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Removal of colorectal adenomas is an effective strategy to reduce colorectal cancer (CRC) mortality rates. However, as only a minority of adenomas progress to cancer, such strategies may lead to overtreatment. The present study aimed to characterize adenomas by in-depth molecular profiling, to obtain insights into altered biology associated with the colorectal adenoma-to-carcinoma progression. We obtained low-coverage whole genome sequencing, RNA sequencing and tandem mass spectrometry data for 30 CRCs, 30 adenomas and 18 normal adjacent colon samples. These data were used for DNA copy number aberrations profiling, differential expression, gene set enrichment and gene-dosage effect analysis. Protein expression was independently validated by immunohistochemistry on tissue microarrays and in patient-derived colorectal adenoma organoids. Stroma percentage was determined by digital image analysis of tissue sections. Twenty-four out of 30 adenomas could be unambiguously classified as high-risk (n = 9) or low-risk (n = 15) of progressing to cancer, based on DNA copy number profiles. Biological processes more prevalent in high-risk than low-risk adenomas were related to proliferation, tumor microenvironment and Notch, Wnt, PI3K/AKT/mTOR and Hedgehog signaling, while metabolic processes and protein secretion were enriched in low-risk adenomas. DNA copy number driven gene-dosage effect in high-risk adenomas and cancers was observed for POFUT1, RPRD1B and EIF6. Increased POFUT1 expression in high-risk adenomas was validated in tissue samples and organoids. High POFUT1 expression was also associated with Notch signaling enrichment and with decreased goblet cells differentiation. In-depth molecular characterization of colorectal adenomas revealed POFUT1 and Notch signaling as potential drivers of tumor progression. This article is protected by copyright. All rights reserved.
This article was published in the following journal.
Name: International journal of cancer
Our previous study revealed that PLAGL2 or POFUT1 can promote tumorigenesis and maintain significant positive correlations in colorectal cancer (CRC). However, the mechanism leading to the co-expressi...
Most colorectal cancers (CRC) arise from colorectal adenomas, yet there is not enough information on global prevalence to inform healthcare policy. We examined the prevalence of any type of adenomas, ...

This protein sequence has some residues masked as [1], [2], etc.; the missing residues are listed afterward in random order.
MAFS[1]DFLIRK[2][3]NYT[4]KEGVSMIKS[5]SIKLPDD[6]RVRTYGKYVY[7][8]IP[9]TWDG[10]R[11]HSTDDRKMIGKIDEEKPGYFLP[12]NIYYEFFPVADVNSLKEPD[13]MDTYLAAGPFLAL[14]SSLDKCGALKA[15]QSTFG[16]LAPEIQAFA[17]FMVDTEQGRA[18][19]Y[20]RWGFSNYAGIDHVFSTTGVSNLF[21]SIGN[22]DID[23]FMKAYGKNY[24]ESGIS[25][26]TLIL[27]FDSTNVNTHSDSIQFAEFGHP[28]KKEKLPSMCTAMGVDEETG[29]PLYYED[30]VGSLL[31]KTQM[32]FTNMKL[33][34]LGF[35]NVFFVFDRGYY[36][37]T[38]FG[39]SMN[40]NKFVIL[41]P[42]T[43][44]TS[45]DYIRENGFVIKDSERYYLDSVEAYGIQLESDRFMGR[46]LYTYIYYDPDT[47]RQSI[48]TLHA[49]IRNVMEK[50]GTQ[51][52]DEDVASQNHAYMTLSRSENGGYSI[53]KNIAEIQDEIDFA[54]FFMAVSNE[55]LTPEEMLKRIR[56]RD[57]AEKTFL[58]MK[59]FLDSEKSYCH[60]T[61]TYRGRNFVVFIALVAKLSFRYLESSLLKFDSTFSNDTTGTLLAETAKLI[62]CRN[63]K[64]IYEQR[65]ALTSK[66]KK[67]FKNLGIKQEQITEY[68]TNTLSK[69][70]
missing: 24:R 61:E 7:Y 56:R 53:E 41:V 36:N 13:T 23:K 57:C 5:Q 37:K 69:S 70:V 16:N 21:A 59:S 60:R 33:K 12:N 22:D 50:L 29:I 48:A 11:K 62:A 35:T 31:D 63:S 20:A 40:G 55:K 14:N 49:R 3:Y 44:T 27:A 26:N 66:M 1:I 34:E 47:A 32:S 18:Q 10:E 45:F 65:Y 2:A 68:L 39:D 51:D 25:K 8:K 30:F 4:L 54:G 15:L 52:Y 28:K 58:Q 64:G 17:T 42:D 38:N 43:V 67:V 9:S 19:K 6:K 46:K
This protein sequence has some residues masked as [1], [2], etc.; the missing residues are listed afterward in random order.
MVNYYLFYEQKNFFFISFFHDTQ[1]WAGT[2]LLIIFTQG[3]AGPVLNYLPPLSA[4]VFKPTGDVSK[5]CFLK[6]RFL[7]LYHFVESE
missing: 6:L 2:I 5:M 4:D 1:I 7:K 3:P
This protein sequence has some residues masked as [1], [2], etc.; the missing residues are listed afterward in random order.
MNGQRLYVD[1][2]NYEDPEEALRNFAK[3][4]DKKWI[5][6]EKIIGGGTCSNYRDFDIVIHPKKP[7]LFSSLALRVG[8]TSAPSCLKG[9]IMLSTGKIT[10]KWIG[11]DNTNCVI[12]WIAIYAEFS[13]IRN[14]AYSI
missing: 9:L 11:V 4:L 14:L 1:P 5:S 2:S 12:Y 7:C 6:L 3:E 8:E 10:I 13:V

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Colorectal cancer is a maior cause of morbidity and mortality worldwide.Colonoscopy and removal of all adenomas is the most efficient method to prevent colorectal cancer.The most colorecta...
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Clusters of colonic crypts that appear different from the surrounding mucosa when visualized after staining. They are of interest as putative precursors to colorectal adenomas and potential biomarkers for colorectal carcinoma.
A group of autosomal-dominant inherited diseases in which COLON CANCER arises in discrete adenomas. Unlike FAMILIAL POLYPOSIS COLI with hundreds of polyps, hereditary nonpolyposis colorectal neoplasms occur much later, in the fourth and fifth decades. HNPCC has been associated with germline mutations in mismatch repair (MMR) genes. It has been subdivided into Lynch syndrome I or site-specific colonic cancer, and LYNCH SYNDROME II which includes extracolonic cancer.
Tumors or cancer of the COLON or the RECTUM or both. Risk factors for colorectal cancer include chronic ULCERATIVE COLITIS; FAMILIAL POLYPOSIS COLI; exposure to ASBESTOS; and irradiation of the CERVIX UTERI.
Tumor suppressor genes located in the 5q21 region on the long arm of human chromosome 5. The mutation of these genes is associated with the formation of colorectal cancer (MCC stands for mutated in colorectal cancer).
Neoplasms which arise from or metastasize to the PITUITARY GLAND. The majority of pituitary neoplasms are adenomas, which are divided into non-secreting and secreting forms. Hormone producing forms are further classified by the type of hormone they secrete. Pituitary adenomas may also be characterized by their staining properties (see ADENOMA, BASOPHIL; ADENOMA, ACIDOPHIL; and ADENOMA, CHROMOPHOBE). Pituitary tumors may compress adjacent structures, including the HYPOTHALAMUS, several CRANIAL NERVES, and the OPTIC CHIASM. Chiasmal compression may result in bitemporal HEMIANOPSIA.
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